The UK’s biggest queer film event BFI Flare is returning for its 38th edition, promising a vibrant celebration of queer cinema from around the world. Running from March 13th to 24th at the BFI Southbank, this year’s festival marks the 10th year of #FiveFilmsForFreedom, a global initiative launched with the British Council, which promotes solidarity with LGBTQIA+ communities worldwide. Highlights of the 2024 lineup include ‘Layla’, directed by London-based drag performer Amrou Al-Kadhi and ‘Close To You’, starring Elliot Page in his first major film role since coming out as trans in 2020. With an eclectic offering of film screenings, talks and DJ nights, the extensive programme has something for everyone.


Runs 13th – 24th March. Check out the programme here

St Patrick’s Day Parade London


Guaranteed to brighten a rather dull start to spring is Irish craic, which will taking over and bringing parties to the British Isles on Sunday 17th March. St Patrick’s day celebrations will no doubt be coming to a pub near you, but for some more cultural immersion consider London’s official, annual extravaganza. Kicking off in Traflagar Square, the St Paddy’s pageant features Irish food, dancing and music which will be winding with a colourful parade of floats through Hyde Park, Piccadilly and Whitehall. A turnout of over 50,000 are expected to attend this year, so stock up on guinness and prepare to dress to impress.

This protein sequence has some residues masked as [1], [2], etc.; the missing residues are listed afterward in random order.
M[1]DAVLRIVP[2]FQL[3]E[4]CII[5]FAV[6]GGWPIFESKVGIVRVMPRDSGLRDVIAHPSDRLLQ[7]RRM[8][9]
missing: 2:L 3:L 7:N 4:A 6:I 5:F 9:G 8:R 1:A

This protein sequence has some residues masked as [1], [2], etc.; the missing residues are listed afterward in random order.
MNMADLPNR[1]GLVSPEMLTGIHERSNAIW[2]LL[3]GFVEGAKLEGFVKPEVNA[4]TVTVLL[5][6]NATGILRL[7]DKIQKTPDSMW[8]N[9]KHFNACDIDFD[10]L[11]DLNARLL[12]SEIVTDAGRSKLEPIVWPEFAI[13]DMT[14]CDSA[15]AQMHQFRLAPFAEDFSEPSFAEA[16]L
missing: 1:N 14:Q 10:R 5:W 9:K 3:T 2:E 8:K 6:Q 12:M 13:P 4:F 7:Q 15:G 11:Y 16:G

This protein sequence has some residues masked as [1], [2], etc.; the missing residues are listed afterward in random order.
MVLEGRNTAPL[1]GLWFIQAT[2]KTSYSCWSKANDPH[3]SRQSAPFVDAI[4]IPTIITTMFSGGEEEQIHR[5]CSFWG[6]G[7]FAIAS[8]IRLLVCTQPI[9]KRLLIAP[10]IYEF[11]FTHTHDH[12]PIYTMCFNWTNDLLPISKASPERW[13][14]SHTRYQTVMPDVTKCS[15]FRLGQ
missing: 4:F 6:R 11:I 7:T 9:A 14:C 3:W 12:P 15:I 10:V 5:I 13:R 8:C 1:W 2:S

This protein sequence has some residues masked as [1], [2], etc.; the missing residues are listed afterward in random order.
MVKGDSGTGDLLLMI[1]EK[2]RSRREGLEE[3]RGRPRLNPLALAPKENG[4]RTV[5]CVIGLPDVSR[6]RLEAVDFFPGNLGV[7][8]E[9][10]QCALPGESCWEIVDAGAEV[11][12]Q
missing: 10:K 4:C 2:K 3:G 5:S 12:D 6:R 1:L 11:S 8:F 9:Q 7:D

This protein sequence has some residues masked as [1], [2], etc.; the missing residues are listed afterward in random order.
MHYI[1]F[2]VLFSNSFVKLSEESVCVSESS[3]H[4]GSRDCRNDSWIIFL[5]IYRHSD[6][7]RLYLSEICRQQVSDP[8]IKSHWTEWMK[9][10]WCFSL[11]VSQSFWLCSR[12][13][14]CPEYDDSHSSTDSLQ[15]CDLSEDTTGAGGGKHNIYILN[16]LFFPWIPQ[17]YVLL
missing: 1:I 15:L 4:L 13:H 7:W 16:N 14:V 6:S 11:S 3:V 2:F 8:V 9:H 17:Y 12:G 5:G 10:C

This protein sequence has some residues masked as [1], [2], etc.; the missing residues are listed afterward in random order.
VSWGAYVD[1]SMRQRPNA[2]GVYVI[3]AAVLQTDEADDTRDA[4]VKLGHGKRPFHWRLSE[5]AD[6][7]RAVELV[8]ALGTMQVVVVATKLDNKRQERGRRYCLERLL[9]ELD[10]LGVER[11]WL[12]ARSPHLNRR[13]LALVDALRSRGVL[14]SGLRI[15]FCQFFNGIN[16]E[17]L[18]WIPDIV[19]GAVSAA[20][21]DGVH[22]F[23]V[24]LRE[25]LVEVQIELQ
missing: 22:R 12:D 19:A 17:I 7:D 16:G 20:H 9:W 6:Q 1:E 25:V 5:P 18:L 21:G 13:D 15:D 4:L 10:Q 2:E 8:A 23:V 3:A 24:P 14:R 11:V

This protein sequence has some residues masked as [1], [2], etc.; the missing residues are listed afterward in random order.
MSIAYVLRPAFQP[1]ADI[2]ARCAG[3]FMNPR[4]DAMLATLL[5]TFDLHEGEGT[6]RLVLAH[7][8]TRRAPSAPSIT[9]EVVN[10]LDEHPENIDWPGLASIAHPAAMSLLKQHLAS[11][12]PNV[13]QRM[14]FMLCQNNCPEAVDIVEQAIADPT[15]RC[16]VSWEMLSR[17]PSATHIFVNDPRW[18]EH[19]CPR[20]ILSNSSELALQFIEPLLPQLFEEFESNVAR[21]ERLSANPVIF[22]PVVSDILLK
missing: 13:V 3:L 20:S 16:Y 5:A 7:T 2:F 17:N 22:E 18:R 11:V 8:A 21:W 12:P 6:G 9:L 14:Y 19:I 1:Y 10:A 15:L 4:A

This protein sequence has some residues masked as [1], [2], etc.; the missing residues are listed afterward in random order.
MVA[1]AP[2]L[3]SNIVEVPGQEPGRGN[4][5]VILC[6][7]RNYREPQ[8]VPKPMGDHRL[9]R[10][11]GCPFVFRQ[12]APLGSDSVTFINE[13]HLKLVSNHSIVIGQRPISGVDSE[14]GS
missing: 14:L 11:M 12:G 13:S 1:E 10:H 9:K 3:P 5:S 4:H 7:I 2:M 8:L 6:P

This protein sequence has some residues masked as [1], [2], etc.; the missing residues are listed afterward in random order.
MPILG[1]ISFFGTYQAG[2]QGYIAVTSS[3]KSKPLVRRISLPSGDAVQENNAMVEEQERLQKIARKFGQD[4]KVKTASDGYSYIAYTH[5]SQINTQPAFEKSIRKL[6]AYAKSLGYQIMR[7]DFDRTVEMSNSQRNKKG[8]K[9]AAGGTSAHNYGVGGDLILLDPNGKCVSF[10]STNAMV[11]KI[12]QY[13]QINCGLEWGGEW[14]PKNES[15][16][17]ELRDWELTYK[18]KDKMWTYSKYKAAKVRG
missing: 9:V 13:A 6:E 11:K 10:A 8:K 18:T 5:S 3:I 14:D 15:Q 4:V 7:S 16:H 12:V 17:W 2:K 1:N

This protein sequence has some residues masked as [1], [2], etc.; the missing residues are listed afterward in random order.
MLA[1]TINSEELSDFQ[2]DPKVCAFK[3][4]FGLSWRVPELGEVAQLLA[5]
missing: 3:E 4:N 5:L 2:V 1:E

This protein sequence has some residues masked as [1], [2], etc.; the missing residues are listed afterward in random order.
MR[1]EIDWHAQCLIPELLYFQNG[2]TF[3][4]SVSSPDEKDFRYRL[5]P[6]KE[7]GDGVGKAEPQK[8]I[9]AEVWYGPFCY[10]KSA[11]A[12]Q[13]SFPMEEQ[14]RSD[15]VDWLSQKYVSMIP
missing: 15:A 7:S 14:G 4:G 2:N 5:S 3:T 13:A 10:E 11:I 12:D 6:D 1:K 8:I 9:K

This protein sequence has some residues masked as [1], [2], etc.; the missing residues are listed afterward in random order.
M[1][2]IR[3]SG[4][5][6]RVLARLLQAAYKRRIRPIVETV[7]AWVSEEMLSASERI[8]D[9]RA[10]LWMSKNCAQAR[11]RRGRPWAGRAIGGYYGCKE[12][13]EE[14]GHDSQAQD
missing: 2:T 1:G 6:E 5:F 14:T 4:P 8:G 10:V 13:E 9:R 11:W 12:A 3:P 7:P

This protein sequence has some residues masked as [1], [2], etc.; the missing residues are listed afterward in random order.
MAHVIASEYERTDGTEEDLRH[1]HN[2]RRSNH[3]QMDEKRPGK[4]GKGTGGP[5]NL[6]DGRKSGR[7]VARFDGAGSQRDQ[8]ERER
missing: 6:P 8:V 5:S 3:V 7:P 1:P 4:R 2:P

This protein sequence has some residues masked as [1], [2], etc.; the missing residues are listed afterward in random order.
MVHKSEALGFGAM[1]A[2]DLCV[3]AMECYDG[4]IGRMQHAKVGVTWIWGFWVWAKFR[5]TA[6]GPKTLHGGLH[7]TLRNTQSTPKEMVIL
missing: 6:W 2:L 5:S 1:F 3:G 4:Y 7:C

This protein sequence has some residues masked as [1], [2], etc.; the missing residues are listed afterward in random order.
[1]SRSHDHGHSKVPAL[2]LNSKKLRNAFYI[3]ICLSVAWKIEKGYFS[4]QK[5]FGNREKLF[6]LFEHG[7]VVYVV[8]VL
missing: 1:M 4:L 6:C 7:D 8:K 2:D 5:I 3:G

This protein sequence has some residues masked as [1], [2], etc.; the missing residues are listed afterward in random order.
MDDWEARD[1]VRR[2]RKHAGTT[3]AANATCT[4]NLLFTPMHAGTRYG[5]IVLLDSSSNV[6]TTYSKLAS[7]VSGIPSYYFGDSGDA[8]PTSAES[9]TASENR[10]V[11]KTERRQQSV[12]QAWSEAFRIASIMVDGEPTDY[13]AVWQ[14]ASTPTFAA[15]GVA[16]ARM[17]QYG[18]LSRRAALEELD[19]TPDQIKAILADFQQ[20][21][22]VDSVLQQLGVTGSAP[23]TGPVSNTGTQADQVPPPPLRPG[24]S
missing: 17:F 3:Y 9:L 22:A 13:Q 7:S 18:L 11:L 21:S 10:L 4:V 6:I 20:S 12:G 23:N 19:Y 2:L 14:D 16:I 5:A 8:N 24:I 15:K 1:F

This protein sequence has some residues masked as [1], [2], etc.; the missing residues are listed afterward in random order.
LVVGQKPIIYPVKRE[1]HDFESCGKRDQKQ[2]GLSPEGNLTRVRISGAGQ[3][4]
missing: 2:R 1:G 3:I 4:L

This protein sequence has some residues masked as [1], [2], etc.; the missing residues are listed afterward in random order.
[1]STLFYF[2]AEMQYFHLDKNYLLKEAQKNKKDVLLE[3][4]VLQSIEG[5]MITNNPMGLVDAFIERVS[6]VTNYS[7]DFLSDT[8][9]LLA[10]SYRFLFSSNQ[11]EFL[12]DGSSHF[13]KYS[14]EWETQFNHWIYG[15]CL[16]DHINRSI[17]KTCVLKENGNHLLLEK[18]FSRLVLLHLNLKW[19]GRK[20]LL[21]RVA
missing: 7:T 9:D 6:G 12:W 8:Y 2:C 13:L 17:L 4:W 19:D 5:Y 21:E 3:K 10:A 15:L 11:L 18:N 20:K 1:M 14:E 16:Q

Parade begins 17th March in Trafalgar Square and across central London.

High and Low – John Galliano


Released to cinemas today (8th march), ‘High and Low – John Galliano’ is more than a biopic or fashion documentary. Directed by Academy Award-winner Kevin Macdonald, this highly anticipated film tells the gripping rise-and-fall story of fashion designer John Galliano – whose comeback at Maison Margiela has of late launched him back into the spotlight. A championed maverick of the industry between the 90s and 2000s, Galliano fell from grace following a racist outburst in the streets of Paris in 2011. Delving into his public and private life, the documentary unpacks the designer’s struggle with addiction and industry pressure. With inputs from Kate Moss, Naomi Campbell and Anna Wintour, the documentary taps into a pertinent discourse around cancel culture, separating the art from the artist and the sustainability of the current fashion system. 


Releasing 8th March to various cinemas.

Acts of Resistance


Opening today, this important new exhibition at the South London Gallery is a challenge to conventional notions of protest photography. Created in partnership with the V&A, ‘Acts of Resistance’ explores the urgent themes of feminism and activism as well as showcasing the power of collaboration. Through the lens of photography, artists including Nan Goldin and Guerrilla Girls explore intersectionality, transnational solidarity, and the use of digital technology for social change. Reflecting on recent global events such as anti-rape protests in Bangladesh and ongoing demonstrations against oppressive regimes, the retrospective presents a poignant commentary on societal issues and encourages us all to engage. 


Open 8th March – 9th June 2024. Entry is free, find out more here.